What is the secret to becoming Mr. Eastern? If the contest on Nov. 27 serves as any clue, not only do you need to be creative and dramatic, you must be willing to put on girls’ clothing.
In the overpacked Dining Commons, eight dynamic men displayed their greatest for the coveted title of Mr. Eastern. Exceeding the 150 chairs SGA set up and forced to squeeze along the walls, the loud and animated crowd persevered through the stuffiness to watch one of the best contests in recent years.
Jason Collins, a commuter, Justin Ostrander, from Gallup, and Steve Chaffee and Ben Lander of Kea-Guffin represented the first-year class, while Dominick Baruffi and Mike Jones epitomized the sophomores. Junior Taylor Kiser and senior Mike Skinner, both from Kea-Guffin, rounded out the competition.
In the end, judges Duffy Robbins, head of the youth ministry department, Bettie Ann Brigham, vice president of student development, and Eileen Korman, the Breezeway’s public relations manager and cashier, chose reigning homecoming king Mike Skinner to be this year’s Mr. Eastern.
Skinner squeaked past the entertaining Baruffi in a very close and hilarious contest. In addition to bragging rights, Skinner and Baruffi received $40 and $20 gift certificates, respectively, to the King of Prussia Mall.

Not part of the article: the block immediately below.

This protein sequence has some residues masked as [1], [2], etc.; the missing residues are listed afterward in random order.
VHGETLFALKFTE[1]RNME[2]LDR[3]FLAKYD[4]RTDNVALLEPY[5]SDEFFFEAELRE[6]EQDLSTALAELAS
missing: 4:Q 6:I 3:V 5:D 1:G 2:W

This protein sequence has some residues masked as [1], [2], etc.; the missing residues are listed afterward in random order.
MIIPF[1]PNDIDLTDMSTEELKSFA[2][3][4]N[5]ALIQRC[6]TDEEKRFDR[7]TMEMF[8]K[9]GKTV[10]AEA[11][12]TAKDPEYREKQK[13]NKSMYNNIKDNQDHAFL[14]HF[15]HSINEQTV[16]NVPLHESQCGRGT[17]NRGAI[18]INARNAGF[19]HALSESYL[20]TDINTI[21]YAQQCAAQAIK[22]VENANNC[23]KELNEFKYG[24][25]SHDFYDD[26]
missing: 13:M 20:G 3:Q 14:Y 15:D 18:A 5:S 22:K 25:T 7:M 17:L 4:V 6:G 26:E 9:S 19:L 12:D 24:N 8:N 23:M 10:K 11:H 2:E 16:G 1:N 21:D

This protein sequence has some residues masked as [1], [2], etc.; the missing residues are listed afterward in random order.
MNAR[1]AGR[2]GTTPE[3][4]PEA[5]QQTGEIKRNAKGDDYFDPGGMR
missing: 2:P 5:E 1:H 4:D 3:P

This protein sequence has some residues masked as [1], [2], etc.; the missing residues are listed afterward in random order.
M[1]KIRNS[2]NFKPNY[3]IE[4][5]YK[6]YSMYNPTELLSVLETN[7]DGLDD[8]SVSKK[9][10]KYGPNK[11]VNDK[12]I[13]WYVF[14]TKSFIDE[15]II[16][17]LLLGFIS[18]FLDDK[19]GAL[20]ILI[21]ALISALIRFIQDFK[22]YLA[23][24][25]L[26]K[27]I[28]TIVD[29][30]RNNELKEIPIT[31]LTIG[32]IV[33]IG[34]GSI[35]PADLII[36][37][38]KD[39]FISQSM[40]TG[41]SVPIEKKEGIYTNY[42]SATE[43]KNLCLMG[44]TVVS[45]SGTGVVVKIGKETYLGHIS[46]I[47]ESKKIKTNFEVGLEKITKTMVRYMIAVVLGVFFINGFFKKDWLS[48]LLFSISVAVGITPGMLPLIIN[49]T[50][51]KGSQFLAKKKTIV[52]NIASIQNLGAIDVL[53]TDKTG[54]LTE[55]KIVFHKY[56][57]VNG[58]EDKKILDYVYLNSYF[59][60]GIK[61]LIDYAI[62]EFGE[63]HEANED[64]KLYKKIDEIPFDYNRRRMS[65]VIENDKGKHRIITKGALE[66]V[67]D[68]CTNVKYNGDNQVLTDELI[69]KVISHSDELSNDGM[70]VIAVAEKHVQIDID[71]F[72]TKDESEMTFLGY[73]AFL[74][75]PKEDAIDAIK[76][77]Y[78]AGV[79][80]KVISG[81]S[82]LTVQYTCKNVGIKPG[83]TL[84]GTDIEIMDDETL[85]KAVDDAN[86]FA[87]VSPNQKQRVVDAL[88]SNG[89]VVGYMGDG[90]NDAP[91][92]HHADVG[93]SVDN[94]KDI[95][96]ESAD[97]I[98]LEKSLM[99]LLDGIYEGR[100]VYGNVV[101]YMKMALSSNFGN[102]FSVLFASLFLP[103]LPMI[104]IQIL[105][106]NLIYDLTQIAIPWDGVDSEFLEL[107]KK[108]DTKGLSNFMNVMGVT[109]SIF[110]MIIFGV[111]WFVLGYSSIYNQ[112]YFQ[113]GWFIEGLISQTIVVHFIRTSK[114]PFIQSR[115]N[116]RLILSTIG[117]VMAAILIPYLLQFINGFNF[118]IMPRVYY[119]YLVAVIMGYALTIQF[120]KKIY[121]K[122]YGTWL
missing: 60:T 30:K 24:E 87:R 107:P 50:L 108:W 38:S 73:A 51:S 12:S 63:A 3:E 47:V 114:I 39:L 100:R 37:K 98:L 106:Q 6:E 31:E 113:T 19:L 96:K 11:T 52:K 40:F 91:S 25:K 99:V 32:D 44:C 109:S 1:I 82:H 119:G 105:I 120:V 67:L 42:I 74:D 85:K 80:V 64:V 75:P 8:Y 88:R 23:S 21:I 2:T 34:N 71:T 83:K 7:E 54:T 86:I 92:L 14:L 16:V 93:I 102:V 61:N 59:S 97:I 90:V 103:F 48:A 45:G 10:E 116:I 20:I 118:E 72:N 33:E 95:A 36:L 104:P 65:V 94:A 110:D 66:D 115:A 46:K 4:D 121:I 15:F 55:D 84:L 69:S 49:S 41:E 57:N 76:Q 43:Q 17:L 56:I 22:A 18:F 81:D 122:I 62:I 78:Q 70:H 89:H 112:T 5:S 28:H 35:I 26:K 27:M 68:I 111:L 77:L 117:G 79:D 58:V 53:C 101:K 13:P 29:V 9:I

In front of what SGA President Marvin Jones called a record crowd, the contestants endured rounds of lip-synching, talent demonstrations, improvisation and Q and A session. After each round, two contestants were eliminated.
For the lip-synch, Baruffi donned girl jeans and a tight t-shirt while rocking out to “Summer of ’69” on a Guitar Hero guitar. Skinner came out in a winter coat, only to reveal black high heels hidden in his pockets and a polka-dotted red dress underneath while singing, “Everything I Do.”
For the talent portion, Baruffi sang a remix of a Flight of the Conchords song for Dining Commons cashier Carol Robinson, which included dimming lights, hinting at romance amidst dorm visitation rules. Skinner displayed his interpretative painting skills to the tune of Mariah Carey’s “All I Want for Christmas is You,” producing a beautiful purple flower.
In the improvisation round, Baruffi delivered several creative uses for his props, including a mustache, helicoptor, canoe paddle and armpit hair. Skinner followed with weight lifting, juggling and walking a tightrope.
In the Q and A session, Skinner shared about his dream major of extreme sports, including courses that would consist of ramping off of Doane Hill and destroying Cabrini property. In response, if he could get lost anywhere in the world, Baruffi said, “The ideal place to get lost is somewhere where I can be with a lot of lady people.”
According to Robbins, Baruffi’s thoughtful answers were not enough to compete with Skinner’s lively, full-bodied answers to his questions, going as far as to question if Skinner was being drugged behind stage. However, Baruffi fans shouldn’t worry because the vibrant sophomore still has two more years of eligibility and is already a judge favorite. “We feel as though you haven’t peaked yet,” Robbins said.